We here at Trainjotting have been harping on this for years: the railroad’s “on-time performance” is a very misleading figure.
Metro-North touts an “on-time” percentage in its monthly Mileposts mouthpiece that’s about as high as the temps this past weekend–the Harlem line is “on-time” 98.7% of the time so far this year, and the Hudson is 98.3%.
Of course, “on-time” means any train arriving within six minutes of when it’s supposed to.
The New York Times pushed the MTA to release its full on-time records, and found the trains were much later than the railroads reported in 2009. Rush-hour trains may be late as much as 25% of the time.
The good news is, and you probably already know this, Metro-North is best of the local bunch. New Jersey Transit is the worst, and the LIRR is somewhere in the middle.
At the peak of the rush, from 8:30 to 9:30 a.m., about 25 percent of New Jersey Transit trains entering Manhattan arrived late; about 2 in 5 of the late trains were tardy by at least 15 minutes.
Things are better for Metro-North riders–at least those who don’t live along the Sound shore.
Metro-North’s lines to Connecticut and Westchester, which have the best performance in the region, benefit from having spacious Grand Central Terminal to themselves. Still, trains on the New Haven line perform worse than the others, primarily because the cars are holdovers from the 1970s and some of the track uses overhead electrical wires that are nearly a century old and prone to damage.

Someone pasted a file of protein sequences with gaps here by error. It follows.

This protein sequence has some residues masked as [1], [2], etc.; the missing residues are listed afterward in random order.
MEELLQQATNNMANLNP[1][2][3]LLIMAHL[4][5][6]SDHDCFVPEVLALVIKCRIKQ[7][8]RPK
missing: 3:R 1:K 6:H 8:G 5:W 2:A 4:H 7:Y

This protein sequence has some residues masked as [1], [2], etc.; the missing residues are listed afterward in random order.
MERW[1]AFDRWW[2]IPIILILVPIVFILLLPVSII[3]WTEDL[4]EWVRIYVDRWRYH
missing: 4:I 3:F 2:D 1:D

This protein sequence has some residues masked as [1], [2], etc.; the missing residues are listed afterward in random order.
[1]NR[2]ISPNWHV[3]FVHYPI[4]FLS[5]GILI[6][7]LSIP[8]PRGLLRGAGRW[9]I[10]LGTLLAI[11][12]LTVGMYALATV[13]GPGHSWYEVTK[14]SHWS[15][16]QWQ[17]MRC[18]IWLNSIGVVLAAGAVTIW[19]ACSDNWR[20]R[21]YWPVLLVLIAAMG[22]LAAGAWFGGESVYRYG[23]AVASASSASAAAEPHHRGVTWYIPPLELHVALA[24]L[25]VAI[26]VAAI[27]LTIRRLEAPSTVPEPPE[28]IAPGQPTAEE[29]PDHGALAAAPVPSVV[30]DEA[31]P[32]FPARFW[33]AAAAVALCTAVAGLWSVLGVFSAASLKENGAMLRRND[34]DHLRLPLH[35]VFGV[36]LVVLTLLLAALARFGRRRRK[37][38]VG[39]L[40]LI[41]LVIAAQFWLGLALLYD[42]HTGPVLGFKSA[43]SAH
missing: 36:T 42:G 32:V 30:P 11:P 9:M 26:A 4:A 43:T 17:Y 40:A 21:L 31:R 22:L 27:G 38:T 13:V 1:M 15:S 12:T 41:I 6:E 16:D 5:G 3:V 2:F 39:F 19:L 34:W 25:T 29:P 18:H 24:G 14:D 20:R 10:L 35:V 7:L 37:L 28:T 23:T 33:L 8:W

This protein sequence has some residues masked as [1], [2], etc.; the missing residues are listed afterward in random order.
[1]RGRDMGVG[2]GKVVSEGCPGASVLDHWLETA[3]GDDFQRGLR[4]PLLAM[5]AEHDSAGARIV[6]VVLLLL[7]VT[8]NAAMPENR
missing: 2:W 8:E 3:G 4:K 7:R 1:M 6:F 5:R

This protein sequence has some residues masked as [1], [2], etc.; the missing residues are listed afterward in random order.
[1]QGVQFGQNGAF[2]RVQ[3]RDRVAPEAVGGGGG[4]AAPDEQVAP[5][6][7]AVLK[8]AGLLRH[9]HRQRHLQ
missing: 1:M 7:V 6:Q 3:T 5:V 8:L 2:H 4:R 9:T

The various railroads’ on-time percentages look sweet because the non-rush hour trains are mostly on time, boosting the overall percentages. The rush-hour trains–the ones that affect most of us–are a much different story, as crowded tracks, tunnels and platforms make for significant delays.
Give it up for the Times, they did their homework on this one.
These are among the findings of an examination by The New York Times of the more than 685,000 trips in 2009 involving the region’s three major commuter railroads, using records requested by The Times that had not previously been made available to the public.
The review found that the official figures for on-time performance, often used as a promotional tool, contrasted sharply with the experience of tens of thousands of passengers who regularly ride the trains at peak hours. In fact, the most important trips for daily commuters, those that can make or break breakfast with a client or dinner with a spouse, experience far more delays than the statistics may let on.
Trips to and from Penn Station during rush hours, for instance, were two and a half times as likely to be late as trips taken at any other time. The disappointment among riders can be further appreciated by considering the record of specific commuter lines. For example, morning commuters on New Jersey Transit who passed through the Summit station were late on 1 of every 6 trips, nearly a third by more than 20 minutes. And Long Island Rail Road commuters who traveled from Huntington to Manhattan at rush hour arrived late on 1 of every 10 trips, twice the average for the railroad.